By uniting injection molding and thermoforming into one processes, I assume the big benefit to manufacturers is reduced cost. Are there other benefits to producing complex automotive components in this manner?
Ann, thanks for this article. This is a cool process! I can see why simulation of the molded part properties was an important part of the project, since the size, distribution, and orientation of the fibers will be different in the thermoformed areas as compared to the injection molded areas. One slight drawback is that the most reinforcement ends up in the areas which are geometrically easiest to thermoform, not necessarily the areas where the most reinforcement is needed. But still, this is a promising new process. With regard to a discussion going on in another thread, it's interesting to note that the German government supported this development.
Beth, the main benefit seems to be speed of assembly, which in automotive manufacturing means less money.
Dave, thanks for the feedback. I don't read German, so could not get a lot of details on this. I thought it was a cool process, too, and one that seemed terribly obvious--with 20/20 hindsight. And I, too, noticed the funding from the German government in relation to that other thread I think you're referring to. My understanding of the way things work from people I know there is that this sort of effort is part of a much larger level of cooperation than a few government dollars here or there.
This is interesting. Does it mean that the Germans have taken the lead in automotive composites? I ask because there's this, BMW is building a big composites plant in the U.S. (Puget Sound area), and Mercedes is also studying composites.
Hmmm, that's a really good question. That's certainly a possibility, but one would need to do a survey of some kind to learn the answer. One reason why it might not be true is the volumes involved. The US still produces a huge amount of cars, as do the Japanese, I believe. BMW and Mercedes produce cars in much smaller volumes. OTOH, composite manufacturing is highly specialized, and neither BMW nor Mercedes are experts, but their subcontractors are. I'd also wonder what companies in what countries Ford buys from.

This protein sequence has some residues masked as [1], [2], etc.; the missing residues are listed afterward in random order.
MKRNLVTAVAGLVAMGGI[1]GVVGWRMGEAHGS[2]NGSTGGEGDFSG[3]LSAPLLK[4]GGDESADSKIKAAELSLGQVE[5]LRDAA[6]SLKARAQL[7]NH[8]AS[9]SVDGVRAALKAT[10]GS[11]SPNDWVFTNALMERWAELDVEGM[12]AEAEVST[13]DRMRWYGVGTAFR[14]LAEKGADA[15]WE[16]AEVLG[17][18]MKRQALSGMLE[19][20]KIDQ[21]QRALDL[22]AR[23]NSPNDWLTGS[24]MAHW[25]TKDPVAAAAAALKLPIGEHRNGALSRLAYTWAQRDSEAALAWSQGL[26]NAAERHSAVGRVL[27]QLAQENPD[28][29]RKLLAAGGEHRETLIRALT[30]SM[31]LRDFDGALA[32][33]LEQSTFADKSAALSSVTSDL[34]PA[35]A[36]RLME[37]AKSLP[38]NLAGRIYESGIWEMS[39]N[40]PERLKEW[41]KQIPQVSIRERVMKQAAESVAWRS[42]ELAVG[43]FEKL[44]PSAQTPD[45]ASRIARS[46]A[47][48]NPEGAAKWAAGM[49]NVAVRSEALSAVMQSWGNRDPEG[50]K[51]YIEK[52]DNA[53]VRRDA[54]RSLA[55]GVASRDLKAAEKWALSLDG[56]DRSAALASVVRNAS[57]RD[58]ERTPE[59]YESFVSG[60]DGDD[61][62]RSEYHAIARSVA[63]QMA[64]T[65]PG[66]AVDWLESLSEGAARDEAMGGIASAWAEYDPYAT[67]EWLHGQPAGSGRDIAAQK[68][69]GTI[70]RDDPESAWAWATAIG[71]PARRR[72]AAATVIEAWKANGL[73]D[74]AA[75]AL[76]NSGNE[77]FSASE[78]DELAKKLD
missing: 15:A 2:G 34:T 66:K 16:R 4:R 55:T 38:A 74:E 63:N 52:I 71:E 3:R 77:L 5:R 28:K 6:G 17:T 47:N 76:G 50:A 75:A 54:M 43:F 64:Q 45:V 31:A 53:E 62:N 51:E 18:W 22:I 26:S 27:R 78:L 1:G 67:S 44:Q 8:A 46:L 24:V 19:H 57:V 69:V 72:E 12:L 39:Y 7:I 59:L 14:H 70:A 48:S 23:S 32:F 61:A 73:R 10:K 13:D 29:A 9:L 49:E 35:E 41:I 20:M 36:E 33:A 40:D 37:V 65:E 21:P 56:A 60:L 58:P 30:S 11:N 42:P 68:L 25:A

The combination of the injection molding and thermoforming has great possibilities. With the addition of the PA elements, you can make large flat strong panels, an the injection molding component would allow for strengthening ribs and possibly mounting lugs on the back side of the component.
Teijin just announced a partnership with GM for high speed production of thermoplastic composite automotive parts but the details are scarce. It is reportedly not injcetion molding but rather some high speed press operation. Do you know how this process works?
A slew of announcements about new materials and design concepts for transportation have come out of several trade shows focusing on plastics, aircraft interiors, heavy trucks, and automotive engineering. A few more announcements have come independent of any trade shows, maybe just because it's spring.
Samsung's Galaxy line of smartphones used to fare quite well in the repairability department, but last year's flagship S5 model took a tumble, scoring a meh-inducing 5/10. Will the newly redesigned S6 lead us back into star-studded territory, or will we sink further into the depths of a repairability black hole?
Focus on Fundamentals consists of 45-minute on-line classes that cover a host of technologies. You learn without leaving the comfort of your desk. All classes are taught by subject-matter experts and all are archived. So if you can't attend live, attend at your convenience.